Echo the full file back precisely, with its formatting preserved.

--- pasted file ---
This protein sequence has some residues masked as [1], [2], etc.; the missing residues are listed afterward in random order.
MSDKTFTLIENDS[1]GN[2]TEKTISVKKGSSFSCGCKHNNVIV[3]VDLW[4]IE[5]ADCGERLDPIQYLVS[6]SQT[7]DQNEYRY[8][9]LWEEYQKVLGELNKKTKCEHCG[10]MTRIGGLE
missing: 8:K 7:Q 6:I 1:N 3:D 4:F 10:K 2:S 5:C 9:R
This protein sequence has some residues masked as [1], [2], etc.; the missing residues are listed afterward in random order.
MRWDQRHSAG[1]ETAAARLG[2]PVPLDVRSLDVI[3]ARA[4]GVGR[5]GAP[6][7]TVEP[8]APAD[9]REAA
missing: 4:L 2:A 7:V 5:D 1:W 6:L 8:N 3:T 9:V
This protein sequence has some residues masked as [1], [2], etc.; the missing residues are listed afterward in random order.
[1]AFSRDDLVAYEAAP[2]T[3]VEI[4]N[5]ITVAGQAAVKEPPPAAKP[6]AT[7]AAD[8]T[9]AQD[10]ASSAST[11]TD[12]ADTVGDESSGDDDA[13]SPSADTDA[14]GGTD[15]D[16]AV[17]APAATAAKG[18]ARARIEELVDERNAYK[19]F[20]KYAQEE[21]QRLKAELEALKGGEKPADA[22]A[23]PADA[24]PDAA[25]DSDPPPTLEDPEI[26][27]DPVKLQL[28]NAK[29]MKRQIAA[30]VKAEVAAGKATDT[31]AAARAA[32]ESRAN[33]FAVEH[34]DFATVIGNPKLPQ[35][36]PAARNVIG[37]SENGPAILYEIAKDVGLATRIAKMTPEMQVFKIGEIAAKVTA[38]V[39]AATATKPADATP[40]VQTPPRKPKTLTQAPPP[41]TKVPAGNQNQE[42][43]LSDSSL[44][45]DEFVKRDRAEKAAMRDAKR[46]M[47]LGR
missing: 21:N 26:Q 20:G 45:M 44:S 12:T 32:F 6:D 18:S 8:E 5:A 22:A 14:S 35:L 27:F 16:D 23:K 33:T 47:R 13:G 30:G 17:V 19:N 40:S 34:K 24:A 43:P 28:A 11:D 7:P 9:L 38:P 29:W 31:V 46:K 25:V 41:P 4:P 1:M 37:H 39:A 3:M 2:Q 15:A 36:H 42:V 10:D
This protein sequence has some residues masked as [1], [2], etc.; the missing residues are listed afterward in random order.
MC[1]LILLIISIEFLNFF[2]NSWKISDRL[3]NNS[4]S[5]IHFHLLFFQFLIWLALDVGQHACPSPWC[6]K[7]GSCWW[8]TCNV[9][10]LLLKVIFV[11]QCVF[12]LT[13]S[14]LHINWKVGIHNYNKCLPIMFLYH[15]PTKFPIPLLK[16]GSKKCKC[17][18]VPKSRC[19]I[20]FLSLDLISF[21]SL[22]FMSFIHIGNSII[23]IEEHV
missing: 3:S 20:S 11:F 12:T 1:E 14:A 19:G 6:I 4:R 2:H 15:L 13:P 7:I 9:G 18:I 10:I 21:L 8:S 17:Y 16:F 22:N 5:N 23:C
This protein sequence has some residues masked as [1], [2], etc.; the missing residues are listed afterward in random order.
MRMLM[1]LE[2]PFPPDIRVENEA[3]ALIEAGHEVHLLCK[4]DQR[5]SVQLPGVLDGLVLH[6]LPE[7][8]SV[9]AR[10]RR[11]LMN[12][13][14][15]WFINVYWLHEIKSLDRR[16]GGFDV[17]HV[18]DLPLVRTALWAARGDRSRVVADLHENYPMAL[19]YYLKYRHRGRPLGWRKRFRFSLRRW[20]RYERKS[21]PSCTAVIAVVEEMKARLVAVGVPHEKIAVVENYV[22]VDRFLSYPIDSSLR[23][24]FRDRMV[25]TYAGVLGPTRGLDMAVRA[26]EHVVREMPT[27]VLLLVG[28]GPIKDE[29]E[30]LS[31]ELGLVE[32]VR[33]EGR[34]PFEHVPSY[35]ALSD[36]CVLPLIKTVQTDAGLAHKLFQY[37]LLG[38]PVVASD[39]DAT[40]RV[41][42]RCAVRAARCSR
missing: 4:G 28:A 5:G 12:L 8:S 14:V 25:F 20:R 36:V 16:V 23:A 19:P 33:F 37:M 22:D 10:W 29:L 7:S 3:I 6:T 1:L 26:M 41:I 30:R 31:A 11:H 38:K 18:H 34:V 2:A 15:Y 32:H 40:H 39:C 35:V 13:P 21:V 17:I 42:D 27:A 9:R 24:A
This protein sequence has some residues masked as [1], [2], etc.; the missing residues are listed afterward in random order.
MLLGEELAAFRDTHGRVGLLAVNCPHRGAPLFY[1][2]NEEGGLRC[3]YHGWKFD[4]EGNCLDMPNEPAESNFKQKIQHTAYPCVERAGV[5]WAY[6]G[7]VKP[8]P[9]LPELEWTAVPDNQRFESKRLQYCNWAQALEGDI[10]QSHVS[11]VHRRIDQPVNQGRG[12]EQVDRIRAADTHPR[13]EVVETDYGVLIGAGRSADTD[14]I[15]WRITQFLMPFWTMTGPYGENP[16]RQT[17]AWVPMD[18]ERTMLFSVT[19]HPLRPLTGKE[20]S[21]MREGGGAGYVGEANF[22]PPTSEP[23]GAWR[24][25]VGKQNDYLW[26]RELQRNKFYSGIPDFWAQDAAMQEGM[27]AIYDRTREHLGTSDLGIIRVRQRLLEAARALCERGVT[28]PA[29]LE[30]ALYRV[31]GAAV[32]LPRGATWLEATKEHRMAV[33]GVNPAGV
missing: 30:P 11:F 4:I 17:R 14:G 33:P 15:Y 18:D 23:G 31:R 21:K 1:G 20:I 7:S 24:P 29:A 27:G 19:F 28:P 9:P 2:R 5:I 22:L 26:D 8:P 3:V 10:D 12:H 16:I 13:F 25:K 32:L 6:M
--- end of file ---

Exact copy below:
This protein sequence has some residues masked as [1], [2], etc.; the missing residues are listed afterward in random order.
MSDKTFTLIENDS[1]GN[2]TEKTISVKKGSSFSCGCKHNNVIV[3]VDLW[4]IE[5]ADCGERLDPIQYLVS[6]SQT[7]DQNEYRY[8][9]LWEEYQKVLGELNKKTKCEHCG[10]MTRIGGLE
missing: 8:K 7:Q 6:I 1:N 3:D 4:F 10:K 2:S 5:C 9:R
This protein sequence has some residues masked as [1], [2], etc.; the missing residues are listed afterward in random order.
MRWDQRHSAG[1]ETAAARLG[2]PVPLDVRSLDVI[3]ARA[4]GVGR[5]GAP[6][7]TVEP[8]APAD[9]REAA
missing: 4:L 2:A 7:V 5:D 1:W 6:L 8:N 3:T 9:V
This protein sequence has some residues masked as [1], [2], etc.; the missing residues are listed afterward in random order.
[1]AFSRDDLVAYEAAP[2]T[3]VEI[4]N[5]ITVAGQAAVKEPPPAAKP[6]AT[7]AAD[8]T[9]AQD[10]ASSAST[11]TD[12]ADTVGDESSGDDDA[13]SPSADTDA[14]GGTD[15]D[16]AV[17]APAATAAKG[18]ARARIEELVDERNAYK[19]F[20]KYAQEE[21]QRLKAELEALKGGEKPADA[22]A[23]PADA[24]PDAA[25]DSDPPPTLEDPEI[26][27]DPVKLQL[28]NAK[29]MKRQIAA[30]VKAEVAAGKATDT[31]AAARAA[32]ESRAN[33]FAVEH[34]DFATVIGNPKLPQ[35][36]PAARNVIG[37]SENGPAILYEIAKDVGLATRIAKMTPEMQVFKIGEIAAKVTA[38]V[39]AATATKPADATP[40]VQTPPRKPKTLTQAPPP[41]TKVPAGNQNQE[42][43]LSDSSL[44][45]DEFVKRDRAEKAAMRDAKR[46]M[47]LGR
missing: 21:N 26:Q 20:G 45:M 44:S 12:T 32:F 6:D 18:S 8:E 5:A 22:A 14:S 35:L 27:F 16:D 23:K 33:T 47:R 13:G 30:G 17:V 19:N 40:S 34:K 24:A 43:P 28:A 11:D 7:P 9:L 38:P 29:W 31:V 46:K 25:V 41:P 4:P 1:M 37:H 39:A 3:M 2:Q 15:A 36:H 42:V 10:D
This protein sequence has some residues masked as [1], [2], etc.; the missing residues are listed afterward in random order.
MC[1]LILLIISIEFLNFF[2]NSWKISDRL[3]NNS[4]S[5]IHFHLLFFQFLIWLALDVGQHACPSPWC[6]K[7]GSCWW[8]TCNV[9][10]LLLKVIFV[11]QCVF[12]LT[13]S[14]LHINWKVGIHNYNKCLPIMFLYH[15]PTKFPIPLLK[16]GSKKCKC[17][18]VPKSRC[19]I[20]FLSLDLISF[21]SL[22]FMSFIHIGNSII[23]IEEHV
missing: 3:S 20:S 11:F 12:T 1:E 14:A 19:G 6:I 4:R 2:H 15:L 13:P 7:I 9:G 18:I 10:I 21:L 8:S 17:Y 16:F 22:N 5:N 23:C
This protein sequence has some residues masked as [1], [2], etc.; the missing residues are listed afterward in random order.
MRMLM[1]LE[2]PFPPDIRVENEA[3]ALIEAGHEVHLLCK[4]DQR[5]SVQLPGVLDGLVLH[6]LPE[7][8]SV[9]AR[10]RR[11]LMN[12][13][14][15]WFINVYWLHEIKSLDRR[16]GGFDV[17]HV[18]DLPLVRTALWAARGDRSRVVADLHENYPMAL[19]YYLKYRHRGRPLGWRKRFRFSLRRW[20]RYERKS[21]PSCTAVIAVVEEMKARLVAVGVPHEKIAVVENYV[22]VDRFLSYPIDSSLR[23][24]FRDRMV[25]TYAGVLGPTRGLDMAVRA[26]EHVVREMPT[27]VLLLVG[28]GPIKDE[29]E[30]LS[31]ELGLVE[32]VR[33]EGR[34]PFEHVPSY[35]ALSD[36]CVLPLIKTVQTDAGLAHKLFQY[37]LLG[38]PVVASD[39]DAT[40]RV[41][42]RCAVRAARCSR
missing: 4:G 28:A 5:G 12:L 8:S 14:V 25:F 20:R 36:V 16:V 23:A 19:P 33:F 37:M 22:D 10:W 29:L 7:S 3:I 6:T 1:L 26:M 41:I 30:R 31:A 11:H 38:K 18:H 34:V 2:A 15:Y 32:H 40:H 39:C 35:V 13:P 21:V 17:I 42:D 27:A 9:R 24:A
This protein sequence has some residues masked as [1], [2], etc.; the missing residues are listed afterward in random order.
MLLGEELAAFRDTHGRVGLLAVNCPHRGAPLFY[1][2]NEEGGLRC[3]YHGWKFD[4]EGNCLDMPNEPAESNFKQKIQHTAYPCVERAGV[5]WAY[6]G[7]VKP[8]P[9]LPELEWTAVPDNQRFESKRLQYCNWAQALEGDI[10]QSHVS[11]VHRRIDQPVNQGRG[12]EQVDRIRAADTHPR[13]EVVETDYGVLIGAGRSADTD[14]I[15]WRITQFLMPFWTMTGPYGENP[16]RQT[17]AWVPMD[18]ERTMLFSVT[19]HPLRPLTGKE[20]S[21]MREGGGAGYVGEANF[22]PPTSEP[23]GAWR[24][25]VGKQNDYLW[26]RELQRNKFYSGIPDFWAQDAAMQEGM[27]AIYDRTREHLGTSDLGIIRVRQRLLEAARALCERGVT[28]PA[29]LE[30]ALYRV[31]GAAV[32]LPRGATWLEATKEHRMAV[33]GVNPAGV
missing: 30:P 11:F 4:I 17:R 14:G 33:P 15:Y 18:D 23:G 31:R 21:K 1:G 20:I 7:S 24:P 29:A 27:G 19:F 28:P 9:P 2:R 5:I 22:L 26:D 8:P 3:V 10:D 12:H 16:I 13:F 25:K 32:L 6:M